in each person that you meet
This is part of a series exploring the seven lower Sephirot (spheres) of the Kabbalistic Tree of Life. These spheres are the seven core emotions that drive human interaction.
This is the final day in the first week, in which we have been exploring the sephirah of Chesed. Chesed is about loving kindness, presence, giving, making contact, and how we show up.
Malchut: Sovereignty, Nobility, Mastery
Malchut of Chesed is the theme for day 7 of week 1.
Malchut is most literally translated as kingship, or kingdom. It represents sovereignty, nobility, and dignity. I would also put mastery in this realm, as well as agency.
Malchut is in the middle column of the Tree of Life, just below Yesod. Malchut absorbs everything from above. It is the root, the feet. It integrates all the traits we have cultivated so far, which is why I include the concept of mastery as part of Malchut.
In a domain where we have mastery, we have integrated teachings and experience and we are able to implement them in our own way.
We recognize our own sovereignty; we become our own guru.
In a domain where we have sovereignty we have agency. We are free to make our own choices.
Ultimately, this 7-week period of the Omer is a journey from the physical liberation of the Exodus to the true freedom of sovereignty — the ability to recognize our agency to choose our path. The wisdom we are seeking is within us.
Are You Too Invested in the Outcome of Your Giving?
Many coaches, healers, agents, advisors, guides, consultants, teachers, and parents become invested in the actions that their clients/children take. We might feel a sense of personal responsibility for their actions.
When we don’t respect the agency of those we serve, we might experience the following:
- we feel responsible for others’ actions
- we might refrain from giving to others because we fear what they will do with what we give them — whether that is advice, information, money, or anything else
- we might seek to control what someone does with what we give them
- we feel more drained from giving because we are trying to control the outcome of our giving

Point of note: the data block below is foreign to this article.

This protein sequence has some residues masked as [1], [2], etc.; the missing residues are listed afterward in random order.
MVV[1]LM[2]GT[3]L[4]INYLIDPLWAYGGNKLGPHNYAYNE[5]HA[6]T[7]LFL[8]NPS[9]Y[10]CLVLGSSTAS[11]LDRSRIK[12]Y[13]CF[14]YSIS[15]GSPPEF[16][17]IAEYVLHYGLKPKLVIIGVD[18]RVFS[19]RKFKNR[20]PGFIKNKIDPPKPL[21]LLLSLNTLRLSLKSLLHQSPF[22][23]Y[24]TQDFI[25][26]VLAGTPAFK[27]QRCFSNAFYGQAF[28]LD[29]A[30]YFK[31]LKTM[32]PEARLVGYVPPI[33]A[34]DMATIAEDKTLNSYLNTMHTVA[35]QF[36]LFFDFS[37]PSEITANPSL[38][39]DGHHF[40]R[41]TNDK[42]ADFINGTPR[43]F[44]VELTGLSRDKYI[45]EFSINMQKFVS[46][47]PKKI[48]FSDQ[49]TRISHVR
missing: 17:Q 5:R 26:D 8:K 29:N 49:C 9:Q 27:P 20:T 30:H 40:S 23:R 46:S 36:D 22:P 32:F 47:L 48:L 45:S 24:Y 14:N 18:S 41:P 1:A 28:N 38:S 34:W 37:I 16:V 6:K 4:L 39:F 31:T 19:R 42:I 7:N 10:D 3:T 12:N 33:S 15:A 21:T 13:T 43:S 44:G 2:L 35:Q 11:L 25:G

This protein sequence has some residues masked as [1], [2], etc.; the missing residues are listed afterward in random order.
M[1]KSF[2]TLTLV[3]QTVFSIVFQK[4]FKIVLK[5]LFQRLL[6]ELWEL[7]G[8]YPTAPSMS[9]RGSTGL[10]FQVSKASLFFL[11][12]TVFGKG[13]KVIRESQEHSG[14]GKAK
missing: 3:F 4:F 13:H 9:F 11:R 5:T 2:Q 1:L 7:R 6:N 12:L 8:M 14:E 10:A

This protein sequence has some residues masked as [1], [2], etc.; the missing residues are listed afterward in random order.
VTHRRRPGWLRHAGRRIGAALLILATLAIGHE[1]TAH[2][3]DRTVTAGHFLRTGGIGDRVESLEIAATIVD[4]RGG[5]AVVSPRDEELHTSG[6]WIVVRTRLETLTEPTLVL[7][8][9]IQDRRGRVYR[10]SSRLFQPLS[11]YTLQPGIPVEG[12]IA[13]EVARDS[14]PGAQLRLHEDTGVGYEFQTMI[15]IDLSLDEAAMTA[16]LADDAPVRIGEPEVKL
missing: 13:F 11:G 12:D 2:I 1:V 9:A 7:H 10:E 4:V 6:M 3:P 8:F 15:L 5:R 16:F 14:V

- we try to “fix” people
- we might get frustrated when they aren’t taking the actions that we consider to be the “right” actions
- they display more resistance to what we are sharing and close off from their ability to receive it
Not fun, right?
Malchut of Chesed: Respecting Sovereignty in Giving
Part of how we can meet our needs and others’ needs in giving is by recognizing the dignity and sovereignty of each person we meet.
When I recognize my own sovereignty and agency, I take responsibility for my actions.
When I recognize others’ sovereignty and agency, I recognize that they are responsible for their actions.
This allows me to give to others without taking on myself the responsibility for what they do with what I offer them.
It’s crucial to remember that just as we are sovereign, the clients and others we serve are also sovereign.
Nobody needs a guru. Nobody needs to be fixed.
Each human is whole and complete as they are. This is not a journey of improvement. It’s about refining and attuning.
Honoring Others’ Sovereignty is Freedom
When we give with recognition of the other person’s agency and sovereignty, we no longer need to take over responsibility for their actions.
We can release our need for control.
In turn, they can open more to receive what we are sharing.
I have found that when I release responsibility for others’ actions, or my attachment to their outcome, I feel a sense of freedom that allows me to be truly present in the moment and give generously.
And as a recipient, I have found that when my agency is respected by someone who gives to me, it creates a space for me to open fully to what is being offered and to receive what I need without feeling like I must take it all.
I receive with more grace and gratitude. This is in itself a form of giving, because I’m giving another person the opportunity to give to me and the pleasure of feeling that what they have given was received well.
Here are some inquiries to help you integrate Malchut of Chesed in your life:
- In which relationships do I find it easier to establish Chesed? Which relationships are more challenging?
- In which relationships am I honoring (or not honoring) the other person’s dignity and sovereignty when I’m giving?
- Where am I seeking to control what the recipient does with whatever I’m offering, whether money, advice, time, talents?
- What changes when I approach giving from a place of honoring each person’s sovereignty?